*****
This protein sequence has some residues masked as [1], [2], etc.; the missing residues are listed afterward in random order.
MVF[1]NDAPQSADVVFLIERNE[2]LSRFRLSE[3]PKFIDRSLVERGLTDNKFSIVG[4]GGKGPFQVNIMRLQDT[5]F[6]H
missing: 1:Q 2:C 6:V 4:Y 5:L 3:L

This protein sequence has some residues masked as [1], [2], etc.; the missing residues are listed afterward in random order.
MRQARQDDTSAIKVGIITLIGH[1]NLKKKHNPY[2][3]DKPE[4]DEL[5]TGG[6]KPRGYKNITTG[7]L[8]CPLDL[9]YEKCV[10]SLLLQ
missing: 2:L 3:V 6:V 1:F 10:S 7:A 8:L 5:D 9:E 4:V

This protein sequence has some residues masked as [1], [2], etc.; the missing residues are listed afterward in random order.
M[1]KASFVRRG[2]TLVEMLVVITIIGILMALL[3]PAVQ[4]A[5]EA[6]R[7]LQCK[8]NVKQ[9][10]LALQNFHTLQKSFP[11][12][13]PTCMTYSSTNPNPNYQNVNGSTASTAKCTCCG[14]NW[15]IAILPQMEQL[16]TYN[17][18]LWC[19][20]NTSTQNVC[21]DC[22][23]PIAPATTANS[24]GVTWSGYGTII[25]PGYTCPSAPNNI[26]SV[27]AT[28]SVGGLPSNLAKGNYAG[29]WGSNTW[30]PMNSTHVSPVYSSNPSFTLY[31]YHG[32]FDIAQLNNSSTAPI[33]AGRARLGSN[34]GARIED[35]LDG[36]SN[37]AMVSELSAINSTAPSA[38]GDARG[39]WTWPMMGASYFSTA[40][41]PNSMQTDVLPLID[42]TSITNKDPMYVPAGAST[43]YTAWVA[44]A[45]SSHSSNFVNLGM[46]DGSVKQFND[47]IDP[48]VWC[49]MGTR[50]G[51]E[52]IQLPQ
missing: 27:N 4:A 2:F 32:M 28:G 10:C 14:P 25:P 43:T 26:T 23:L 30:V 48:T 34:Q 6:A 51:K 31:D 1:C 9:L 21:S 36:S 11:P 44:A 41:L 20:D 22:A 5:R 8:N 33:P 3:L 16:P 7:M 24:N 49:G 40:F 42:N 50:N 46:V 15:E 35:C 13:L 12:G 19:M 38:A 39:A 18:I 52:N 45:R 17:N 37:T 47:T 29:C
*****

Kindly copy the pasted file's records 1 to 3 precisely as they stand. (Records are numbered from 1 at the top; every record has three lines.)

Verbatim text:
This protein sequence has some residues masked as [1], [2], etc.; the missing residues are listed afterward in random order.
MVF[1]NDAPQSADVVFLIERNE[2]LSRFRLSE[3]PKFIDRSLVERGLTDNKFSIVG[4]GGKGPFQVNIMRLQDT[5]F[6]H
missing: 1:Q 2:C 6:V 4:Y 5:L 3:L

This protein sequence has some residues masked as [1], [2], etc.; the missing residues are listed afterward in random order.
MRQARQDDTSAIKVGIITLIGH[1]NLKKKHNPY[2][3]DKPE[4]DEL[5]TGG[6]KPRGYKNITTG[7]L[8]CPLDL[9]YEKCV[10]SLLLQ
missing: 2:L 3:V 6:V 1:F 10:S 7:A 8:L 5:D 9:E 4:V

This protein sequence has some residues masked as [1], [2], etc.; the missing residues are listed afterward in random order.
M[1]KASFVRRG[2]TLVEMLVVITIIGILMALL[3]PAVQ[4]A[5]EA[6]R[7]LQCK[8]NVKQ[9][10]LALQNFHTLQKSFP[11][12][13]PTCMTYSSTNPNPNYQNVNGSTASTAKCTCCG[14]NW[15]IAILPQMEQL[16]TYN[17][18]LWC[19][20]NTSTQNVC[21]DC[22][23]PIAPATTANS[24]GVTWSGYGTII[25]PGYTCPSAPNNI[26]SV[27]AT[28]SVGGLPSNLAKGNYAG[29]WGSNTW[30]PMNSTHVSPVYSSNPSFTLY[31]YHG[32]FDIAQLNNSSTAPI[33]AGRARLGSN[34]GARIED[35]LDG[36]SN[37]AMVSELSAINSTAPSA[38]GDARG[39]WTWPMMGASYFSTA[40][41]PNSMQTDVLPLID[42]TSITNKDPMYVPAGAST[43]YTAWVA[44]A[45]SSHSSNFVNLGM[46]DGSVKQFND[47]IDP[48]VWC[49]MGTR[50]G[51]E[52]IQLPQ
missing: 27:N 4:A 2:F 32:M 28:G 10:C 14:P 25:P 43:T 26:T 23:L 30:V 48:T 34:Q 6:A 51:K 31:D 1:C 9:L 21:S 36:S 11:P 44:A 41:L 20:D 22:A 5:R 8:N 33:P 3:L 16:P 7:M 24:N 49:G 40:F 42:N 50:N 46:V 15:E 35:C 13:L 12:G 19:M 38:A 39:A 18:I 52:N 45:R 17:N 37:T 47:T 29:C